Weeds Grow in the Stock Market’s Yield of Dreams; Investors’ intense focus on dividends could yield problems for them later on

May 7, 2013, 5:35 p.m. ET

Weeds Grow in the Stock Market’s Yield of Dreams

By JUSTIN LAHART

Investors’ intense focus on dividends could yield problems for them later on.

Usually when the Federal Reserve is in easing mode, investors set their sights on the stocks of companies whose fortunes are most likely to rise fastest with rising economic growth. But with the Fed sopping up $85 billion in Treasurys and mortgage bonds each month—and driving yields across a spectrum of bonds lower in the process—the hunt for investments that can provide a modicum of income has intensified. So the shares of companies with a history of paying dividends, which investors more typically eschew when the Fed’s foot is on the gas, have been in favor.At Tuesday’s close, the S&P Dividend Aristocrats index of large companies with a history of increasing dividends each year had risen 15.9% so far in 2013, versus 14% for the S&P 500. Moreover, over the past month, as companies have reported first-quarter earnings, a curious trading phenomenon has arisen. Shares in the 10 largest companies in the S&P 500 have become less correlated with one another, the usual pattern as individual companies’ earnings reports drive their stocks in different directions. But shares of the 10 largest companies in the dividend index have been marching in lock step with each other more.

That might be a sign that some investors aren’t differentiating much between stocks so long as there is a history of dividend growth. One reason why: There has been an uptick in the number of bond mutual funds that now hold stocks in their portfolios.

Trouble is, these investors are used to the more stable world of bonds. They often aren’t prepared for the volatility often seen in the equity arena.

That could lead them to overreact, exacerbating swings in stock prices. A glimpse of the type of dislocations that can occur seems to have happened last week with shares of Pitney Bowes PBI +1.50% . The postage-meter maker slashed its dividend, an unsurprising development given the steady decline in first-class mail volume. Its shares, though, fell nearly 16%. They have since largely recovered almost all of that drop as less dividend-minded investors apparently saw some value.

Companies, meanwhile, have been stepping up dividends. Even though a bunch of payouts were shifted to the fourth quarter to avoid higher taxes in 2013, this year’s dividend payments from companies in the S&P 500 should easily surpass last year’s, says S&P Dow Jones Indices analyst Howard Silverblatt.

Indeed, given that investors are so enamored by dividends lately, it seems like a no-brainer for companies to pay out even more. Especially if doing so can help boost their share price, lowering their cost of capital. Making matters even more alluring, they can cheaply borrow money for dividend payments from yield-hungry investors in the bond market.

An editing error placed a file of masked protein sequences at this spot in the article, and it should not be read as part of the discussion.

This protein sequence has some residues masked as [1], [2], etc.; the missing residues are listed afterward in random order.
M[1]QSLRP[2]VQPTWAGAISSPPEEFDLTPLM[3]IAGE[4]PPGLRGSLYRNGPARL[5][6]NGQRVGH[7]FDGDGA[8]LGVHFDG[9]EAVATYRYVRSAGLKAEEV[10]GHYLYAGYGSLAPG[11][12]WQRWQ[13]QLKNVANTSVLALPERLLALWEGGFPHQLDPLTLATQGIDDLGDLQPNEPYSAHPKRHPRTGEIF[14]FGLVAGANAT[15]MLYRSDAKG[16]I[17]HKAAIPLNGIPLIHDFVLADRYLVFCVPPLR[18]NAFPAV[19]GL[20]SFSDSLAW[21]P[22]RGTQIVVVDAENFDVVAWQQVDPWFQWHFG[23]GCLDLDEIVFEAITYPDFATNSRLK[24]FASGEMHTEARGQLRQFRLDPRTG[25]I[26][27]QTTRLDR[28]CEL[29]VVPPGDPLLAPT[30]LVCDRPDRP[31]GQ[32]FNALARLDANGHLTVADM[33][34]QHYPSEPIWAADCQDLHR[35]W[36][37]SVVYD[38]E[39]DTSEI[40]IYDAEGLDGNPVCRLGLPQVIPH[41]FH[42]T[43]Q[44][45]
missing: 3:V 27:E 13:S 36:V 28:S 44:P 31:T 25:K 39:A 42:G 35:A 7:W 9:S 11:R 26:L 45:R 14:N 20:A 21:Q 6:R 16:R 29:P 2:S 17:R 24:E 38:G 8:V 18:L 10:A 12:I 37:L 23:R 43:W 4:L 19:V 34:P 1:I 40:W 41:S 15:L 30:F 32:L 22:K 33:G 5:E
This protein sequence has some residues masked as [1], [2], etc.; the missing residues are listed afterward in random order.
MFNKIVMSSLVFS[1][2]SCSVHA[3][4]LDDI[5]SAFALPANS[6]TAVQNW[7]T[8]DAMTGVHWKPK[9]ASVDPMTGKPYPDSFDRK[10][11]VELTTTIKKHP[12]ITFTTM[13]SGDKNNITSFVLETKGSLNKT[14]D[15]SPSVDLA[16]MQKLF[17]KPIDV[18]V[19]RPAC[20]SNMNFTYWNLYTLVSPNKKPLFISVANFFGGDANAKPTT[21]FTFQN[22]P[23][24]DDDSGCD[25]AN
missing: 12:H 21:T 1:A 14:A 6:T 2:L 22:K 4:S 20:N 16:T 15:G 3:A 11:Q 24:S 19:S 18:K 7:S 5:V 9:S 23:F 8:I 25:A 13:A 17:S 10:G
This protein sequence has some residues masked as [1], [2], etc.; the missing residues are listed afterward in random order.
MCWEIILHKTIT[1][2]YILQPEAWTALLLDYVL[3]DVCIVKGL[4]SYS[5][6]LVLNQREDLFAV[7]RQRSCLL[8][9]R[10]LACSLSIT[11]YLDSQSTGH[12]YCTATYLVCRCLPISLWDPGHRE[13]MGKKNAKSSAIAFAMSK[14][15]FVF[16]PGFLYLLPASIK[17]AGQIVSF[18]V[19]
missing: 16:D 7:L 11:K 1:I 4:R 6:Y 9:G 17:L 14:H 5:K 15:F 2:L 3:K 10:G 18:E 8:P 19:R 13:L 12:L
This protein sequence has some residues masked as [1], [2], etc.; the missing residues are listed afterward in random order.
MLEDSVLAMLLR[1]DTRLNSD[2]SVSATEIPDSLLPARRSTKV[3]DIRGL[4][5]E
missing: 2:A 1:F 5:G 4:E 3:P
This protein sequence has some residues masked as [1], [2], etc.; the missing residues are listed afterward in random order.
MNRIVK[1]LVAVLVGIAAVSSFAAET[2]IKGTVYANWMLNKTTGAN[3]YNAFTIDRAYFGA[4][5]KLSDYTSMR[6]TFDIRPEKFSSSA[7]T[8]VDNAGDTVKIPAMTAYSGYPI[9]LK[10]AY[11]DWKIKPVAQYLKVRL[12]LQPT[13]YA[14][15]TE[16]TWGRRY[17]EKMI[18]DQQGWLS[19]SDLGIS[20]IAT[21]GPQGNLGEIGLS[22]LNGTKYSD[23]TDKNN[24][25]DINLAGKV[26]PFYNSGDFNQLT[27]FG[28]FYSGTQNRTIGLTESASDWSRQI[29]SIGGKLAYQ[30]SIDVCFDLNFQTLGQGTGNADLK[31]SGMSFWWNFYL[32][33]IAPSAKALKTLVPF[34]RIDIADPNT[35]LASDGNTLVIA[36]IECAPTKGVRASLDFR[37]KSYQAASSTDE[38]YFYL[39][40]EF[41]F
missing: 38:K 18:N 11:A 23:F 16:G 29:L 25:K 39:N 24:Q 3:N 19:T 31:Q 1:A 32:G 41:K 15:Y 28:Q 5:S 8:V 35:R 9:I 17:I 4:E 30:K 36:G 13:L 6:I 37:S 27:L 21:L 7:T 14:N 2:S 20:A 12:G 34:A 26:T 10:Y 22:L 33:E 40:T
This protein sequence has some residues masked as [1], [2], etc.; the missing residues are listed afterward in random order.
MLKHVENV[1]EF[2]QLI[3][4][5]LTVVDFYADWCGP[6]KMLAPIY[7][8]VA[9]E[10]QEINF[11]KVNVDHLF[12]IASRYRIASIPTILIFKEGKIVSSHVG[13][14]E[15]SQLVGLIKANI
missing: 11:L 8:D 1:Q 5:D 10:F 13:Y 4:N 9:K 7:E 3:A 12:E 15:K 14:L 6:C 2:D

It’s really a wonderful setup, with investors and companies alike getting exactly what they want. Until, that is, the day arrives that the Fed decides to start withdrawing support for the bond market.

That could drive bond yields higher, really upsetting the apple cart.

About bambooinnovator
Kee Koon Boon (“KB”) is the co-founder and director of HERO Investment Management which provides specialized fund management and investment advisory services to the ARCHEA Asia HERO Innovators Fund (www.heroinnovator.com), the only Asian SMID-cap tech-focused fund in the industry. KB is an internationally featured investor rooted in the principles of value investing for over a decade as a fund manager and analyst in the Asian capital markets who started his career at a boutique hedge fund in Singapore where he was with the firm since 2002 and was also part of the core investment committee in significantly outperforming the index in the 10-year-plus-old flagship Asian fund. He was also the portfolio manager for Asia-Pacific equities at Korea’s largest mutual fund company. Prior to setting up the H.E.R.O. Innovators Fund, KB was the Chief Investment Officer & CEO of a Singapore Registered Fund Management Company (RFMC) where he is responsible for listed Asian equity investments. KB had taught accounting at the Singapore Management University (SMU) as a faculty member and also pioneered the 15-week course on Accounting Fraud in Asia as an official module at SMU. KB remains grateful and honored to be invited by Singapore’s financial regulator Monetary Authority of Singapore (MAS) to present to their top management team about implementing a world’s first fact-based forward-looking fraud detection framework to bring about benefits for the capital markets in Singapore and for the public and investment community. KB also served the community in sharing his insights in writing articles about value investing and corporate governance in the media that include Business Times, Straits Times, Jakarta Post, Manual of Ideas, Investopedia, TedXWallStreet. He had also presented in top investment, banking and finance conferences in America, Italy, Sydney, Cape Town, HK, China. He has trained CEOs, entrepreneurs, CFOs, management executives in business strategy & business model innovation in Singapore, HK and China.

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